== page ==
climate change
These ways to teach kids about climate change are more likely to stick than reading from a textbook. Source: Shutterstock

When it comes to teaching young learners about issues like climate change, reading from a textbook probably won’t be as impactful as other methods.

Kids need to learn about climate change as a fact that will determine their future, but it’s also a complex issue that may be difficult to digest at such an early age.

How do you tell children that animals are dying from swallowing too much plastic, or that large corporations are causing deforestation and greenhouse gas emissions that threaten life on Earth?

Here are some effective ways that parents and teachers can teach young students about climate change:

Introduce them to youth activists

Kids tend to learn better and model behaviour when they see other kids their age engaging in certain activities.

Introducing them to people like Greta Thunberg or youth organisations that are making a real difference can inspire them to learn from their efforts or pique their interest on the subject.

They can learn about the school strikes and protests led by school-going children and the implications behind them.

Try looking for examples in your community such as a environmental youth groups or clubs where students can take part in activities or attend a workshop.

Show them videos about climate change

Having a hard time explaining to your children or students what climate change is all about? Showing them an educational video targeted towards kids is a great way for them to learn.

Simply search on YouTube to find age-appropriate videos on climate change awareness and eco-friendly activities.

Lead by example

Just like so many other important life lessons and skills, kids learn best when you lead by example. Practising eco-friendly habits in the home, like recycling, reusing and reducing single-use plastic by bringing your own containers, will rub off on them, too.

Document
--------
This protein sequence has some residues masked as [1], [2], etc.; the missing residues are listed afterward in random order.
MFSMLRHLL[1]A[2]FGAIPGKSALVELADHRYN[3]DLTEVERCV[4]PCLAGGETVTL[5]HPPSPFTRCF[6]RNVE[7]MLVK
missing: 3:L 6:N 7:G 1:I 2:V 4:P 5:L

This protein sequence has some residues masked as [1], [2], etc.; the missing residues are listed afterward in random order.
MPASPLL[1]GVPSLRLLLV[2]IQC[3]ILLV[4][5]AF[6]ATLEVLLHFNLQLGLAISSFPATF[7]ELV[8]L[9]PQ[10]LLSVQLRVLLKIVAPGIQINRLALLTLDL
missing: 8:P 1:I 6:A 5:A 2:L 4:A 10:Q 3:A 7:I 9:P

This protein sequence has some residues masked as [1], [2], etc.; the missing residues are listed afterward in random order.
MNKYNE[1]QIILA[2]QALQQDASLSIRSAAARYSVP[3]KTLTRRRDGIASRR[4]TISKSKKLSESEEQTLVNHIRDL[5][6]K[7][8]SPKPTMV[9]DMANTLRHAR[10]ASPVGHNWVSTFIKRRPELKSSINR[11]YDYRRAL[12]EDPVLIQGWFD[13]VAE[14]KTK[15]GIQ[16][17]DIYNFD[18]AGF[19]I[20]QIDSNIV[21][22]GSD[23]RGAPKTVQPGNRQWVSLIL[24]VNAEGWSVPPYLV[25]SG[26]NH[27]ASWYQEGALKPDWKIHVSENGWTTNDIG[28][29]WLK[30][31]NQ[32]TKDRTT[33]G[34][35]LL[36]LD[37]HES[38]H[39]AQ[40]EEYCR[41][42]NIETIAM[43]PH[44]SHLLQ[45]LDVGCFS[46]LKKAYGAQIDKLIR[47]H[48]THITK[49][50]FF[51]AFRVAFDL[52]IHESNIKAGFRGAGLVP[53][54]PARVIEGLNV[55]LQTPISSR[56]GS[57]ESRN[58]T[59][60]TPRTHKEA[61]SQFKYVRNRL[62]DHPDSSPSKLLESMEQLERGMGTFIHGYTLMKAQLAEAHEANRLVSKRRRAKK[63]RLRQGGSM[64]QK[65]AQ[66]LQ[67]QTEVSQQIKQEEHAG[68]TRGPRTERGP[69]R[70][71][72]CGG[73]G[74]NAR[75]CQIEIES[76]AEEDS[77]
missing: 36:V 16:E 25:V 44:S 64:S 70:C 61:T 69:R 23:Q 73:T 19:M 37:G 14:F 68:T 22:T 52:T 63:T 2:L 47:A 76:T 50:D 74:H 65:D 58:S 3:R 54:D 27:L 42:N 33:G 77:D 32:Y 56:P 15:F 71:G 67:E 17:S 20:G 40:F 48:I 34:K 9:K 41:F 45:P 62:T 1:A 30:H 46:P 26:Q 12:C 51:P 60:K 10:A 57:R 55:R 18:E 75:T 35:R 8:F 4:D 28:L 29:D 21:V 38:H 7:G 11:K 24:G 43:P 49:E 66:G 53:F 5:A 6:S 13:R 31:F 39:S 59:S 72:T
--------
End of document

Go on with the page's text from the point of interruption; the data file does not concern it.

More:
At school, teachers can also lead by example by separating waste in classrooms and cafeterias, planting trees, encouraging students to turn off lights and air-conditioning when not in use, etc.

Parents can also walk their kids to school or carpool instead of walking, explaining the impact of air pollution caused by cars.

Discuss the benefits of these activities so that children understand the importance of climate change awareness, which is beneficial for building long-term habits.

Teach them the right facts

Climate change awareness is a controversial issue and there’s plenty of “fake news” and faux studies that examine the impact of climate change.

Make sure you’re educating them on the real facts by ensuring your sources are validated and backed by real scientific evidence.

If your child hears from someone that climate change doesn’t really exist (unfortunately, many adults still believe this), here’s a great article that proves your case.

Keep coming back to the facts and steer them towards more positive aspects on climate change awareness, such as real-life success stories and green practices, instead of showing them photos or videos that could be traumatising for young children.

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